NPR is mourning veteran photojournalist David Gilkey, who has become the first American journalist outside the military to be killed in almost 15 years of US involvement in Afghanistan. Gilkey, 50, was killed alongside 38-year-old Afghan interpreter Zabihullah Tamanna when their vehicle was hit by shellfire as they traveled in an Afghan army convoy in Helmand province on Sunday afternoon, the New York Times reports. Two other members of the NPR team, who were embedded with Afghan special forces on a monthlong assignment, were unharmed in what authorities say was a Taliban ambush. This is the first time an NPR journalist has been killed on assignment, CNN reports. James P. Hunter, a 25-year-old staff sergeant and journalist with the Army's 101st Airborne Division, was killed in an IED attack in Afghanistan in 2010.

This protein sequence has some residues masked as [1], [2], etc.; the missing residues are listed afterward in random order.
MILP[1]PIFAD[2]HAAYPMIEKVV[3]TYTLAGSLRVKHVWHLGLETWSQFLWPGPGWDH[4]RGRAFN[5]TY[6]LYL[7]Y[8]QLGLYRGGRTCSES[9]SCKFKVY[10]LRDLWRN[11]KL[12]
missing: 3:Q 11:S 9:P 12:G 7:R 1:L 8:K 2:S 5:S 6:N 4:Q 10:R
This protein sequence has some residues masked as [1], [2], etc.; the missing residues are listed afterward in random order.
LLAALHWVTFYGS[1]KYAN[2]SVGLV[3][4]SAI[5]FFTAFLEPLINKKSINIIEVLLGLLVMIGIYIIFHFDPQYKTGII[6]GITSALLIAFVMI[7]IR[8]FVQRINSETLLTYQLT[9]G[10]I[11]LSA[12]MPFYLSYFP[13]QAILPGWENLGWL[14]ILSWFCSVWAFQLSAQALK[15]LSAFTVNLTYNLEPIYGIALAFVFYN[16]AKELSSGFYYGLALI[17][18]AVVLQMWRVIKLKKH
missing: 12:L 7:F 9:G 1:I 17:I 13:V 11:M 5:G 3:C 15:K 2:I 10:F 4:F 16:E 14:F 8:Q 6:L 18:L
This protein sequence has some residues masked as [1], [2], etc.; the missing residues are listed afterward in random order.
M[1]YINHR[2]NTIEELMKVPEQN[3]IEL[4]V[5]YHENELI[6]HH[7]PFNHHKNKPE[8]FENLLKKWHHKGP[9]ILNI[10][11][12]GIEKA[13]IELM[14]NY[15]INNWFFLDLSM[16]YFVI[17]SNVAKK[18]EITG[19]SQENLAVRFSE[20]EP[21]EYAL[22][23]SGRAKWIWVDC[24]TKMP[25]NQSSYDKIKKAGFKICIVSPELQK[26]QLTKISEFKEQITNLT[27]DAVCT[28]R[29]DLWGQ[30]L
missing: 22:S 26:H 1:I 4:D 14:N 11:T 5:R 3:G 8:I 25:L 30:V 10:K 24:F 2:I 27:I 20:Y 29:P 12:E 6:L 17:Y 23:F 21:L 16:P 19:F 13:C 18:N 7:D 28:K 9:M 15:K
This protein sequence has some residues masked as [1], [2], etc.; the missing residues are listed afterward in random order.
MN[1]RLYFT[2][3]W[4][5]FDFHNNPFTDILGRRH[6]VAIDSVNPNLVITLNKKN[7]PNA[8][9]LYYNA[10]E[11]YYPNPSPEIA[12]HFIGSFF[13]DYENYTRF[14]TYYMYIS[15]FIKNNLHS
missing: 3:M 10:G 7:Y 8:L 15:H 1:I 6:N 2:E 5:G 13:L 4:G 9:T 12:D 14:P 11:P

Gilkey, who had won numerous awards and was considered one of the world's best photojournalists, "chronicled pain and beauty in war and conflict," writes Eyder Peralta at NPR. Gilkey had extensive experience in Afghanistan and had also reported from South Africa, Somalia, Rwanda, the Balkans, Haiti, and Iraq, where he was embedded with the first US troops to invade. "David was one of the most intense journalists I've ever met," says Robert Huschka, executive editor of the Detroit Free Press, which employed Gilkey from 1996 to 2007. "He was committed to telling human stories—even when it meant putting his own life in harm's way. And, he was just a good guy."